Bidirectional linked list and LinkedHashMap

1. Advantages of two-way linked list over one-way linked list

For insert operation, both single linked list and double linked list have O(1) time complexity.
For deletion, we often see that the deletion time complexity of single linked list is O(1). In fact, this statement is not accurate. Because the deletion action is really O(1), just change the direction of the next pointer. However, before deleting, we need to find the precursor node. This operation is not O(1), but O(n).

Specifically, there are two situations for deleting data from linked lists:
1. Delete the node whose value is equal to a specific value.
2. Delete the node pointed to by the given pointer.

For the first case, no matter the single linked list or the double linked list, you need to traverse from the first node one by one, find the node whose value is equal to the given value, and then delete it. The time complexity is O(n).

In the second case, the node to be deleted has been found, but we need to find its predecessor node before deleting the node. For the single linked list, we have analyzed that the time complexity is O(n). Because the bidirectional linked list has two pointers, it can directly locate the precursor node in the case of O(1) time complexity.

Similarly, if you need to insert a node in front of the specified node, the time complexity of the two-way linked list is also O(n), while the single linked list is O(1).

2. Basic functions of LinkedHashMap

public class LinkedHashMap<K,V>
    extends HashMap<K,V>
    implements Map<K,V>

In JDK1.8, the LinkedHashMap declaration code is as above. It can be seen that LinkedHashMap inherits from HashMap and implements the Map interface.

The biggest difference between LinkedHashMap and HashMap is that HashMap is unordered. When we traverse the HashMap, it is unordered. However, we sometimes need an ordered Map, which can be inserted in the order of traversal, and the corresponding data structure is LinkedHashMap.

    /**
     * HashMap.Node subclass for normal LinkedHashMap entries.
     */
    static class Entry<K,V> extends HashMap.Node<K,V> {
        Entry<K,V> before, after;
        Entry(int hash, K key, V value, Node<K,V> next) {
            super(hash, key, value, next);
        }
    }

In JDK1.8, the internal class Entry in LinkedHashMap is defined. It is not difficult to see from the above code that compared with the Node class in the HashMap, the entries in the LinkedHashMap have two properties: before and after. Before and after actually maintain the two-way linked list in the LinkedHashMap.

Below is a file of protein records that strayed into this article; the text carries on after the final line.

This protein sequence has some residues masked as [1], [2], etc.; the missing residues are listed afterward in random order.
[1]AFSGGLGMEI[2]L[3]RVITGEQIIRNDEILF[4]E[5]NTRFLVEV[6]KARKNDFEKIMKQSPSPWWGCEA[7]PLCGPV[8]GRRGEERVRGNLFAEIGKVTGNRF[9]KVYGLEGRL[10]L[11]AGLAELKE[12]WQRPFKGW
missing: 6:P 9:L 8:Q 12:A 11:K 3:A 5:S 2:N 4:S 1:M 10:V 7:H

The code of Node class in HashMap is as follows

    static class Node<K,V> implements Map.Entry<K,V> {
        final int hash;
        final K key;
        V value;
        Node<K,V> next;

        Node(int hash, K key, V value, Node<K,V> next) {
            this.hash = hash;
            this.key = key;
            this.value = value;
            this.next = next;
        }
.......


The above pictures are from the Internet

Combined with the above code and diagram, focus on the analysis of the pointer inside

There is a next pointer in the Node, which is used to maintain the next attribute of the single linked list to solve the conflict key in the Hash bucket.
before and after pointers are used to maintain the two-way linked list, which is the two-way linked list for orderly access.

3.LinkedHashMap and HashMap traversal comparison

Wrote a short piece of code to briefly compare the traversal effect of LinkedHashMap and HashMap.

import java.util.HashMap;
import java.util.LinkedHashMap;
import java.util.Map;

public class LinkedHashMapVisit {

    public static void visit() {
        LinkedHashMap<String, Integer> map = new LinkedHashMap<>();
        map.put("b", 2);
        map.put("a", 1);
        map.put("d", 4);
        map.put("c", 3);
        for(Map.Entry<String, Integer> entry: map.entrySet()) {
            System.out.println(entry.getKey() + ": " + entry.getValue());
        }
    }

    public static void visit2() {
        Map<String, Integer> map = new HashMap<>();
        map.put("b", 2);
        map.put("a", 1);
        map.put("d", 4);
        map.put("c", 3);
        for(Map.Entry<String, Integer> entry: map.entrySet()) {
            System.out.println(entry.getKey() + ": " + entry.getValue());
        }
    }

    public static void main(String[] args) {
        visit();
        System.out.println();
        visit2();
    }
}

The result of running the above code:

b: 2
a: 1
d: 4
c: 3

a: 1
b: 2
c: 3
d: 4

It can be found from the above example that the LinkedHashMap traverses in the insertion order.

4.accessOrder parameter

The constructor of LinkedHashMap has an accessOrder attribute, which is false by default. The default order of LinkedHashMap is insertion order. If the accessOrder property is true, it implements access order. In the access sequence, the most recently accessed node will be the tail node and will be in the last position during traversal.

    public static void visit3() {
        LinkedHashMap<String, Integer> map = new LinkedHashMap<>(8, 0.75f,true);
        map.put("b", 2);
        map.put("a", 1);
        map.put("d", 4);
        map.put("c", 3);
        for(Map.Entry<String, Integer> entry: map.entrySet()) {
            System.out.println(entry.getKey() + ": " + entry.getValue());
        }
        int num = map.get("a");
        System.out.println();
        for(Map.Entry<String, Integer> entry: map.entrySet()) {
            System.out.println(entry.getKey() + ": " + entry.getValue());
        }
    }

The output of the above code is

b: 2
a: 1
d: 4
c: 3

b: 2
d: 4
c: 3
a: 1

Tags: data structure linked list

Posted on Sat, 18 Sep 2021 20:12:29 -0400 by veroaero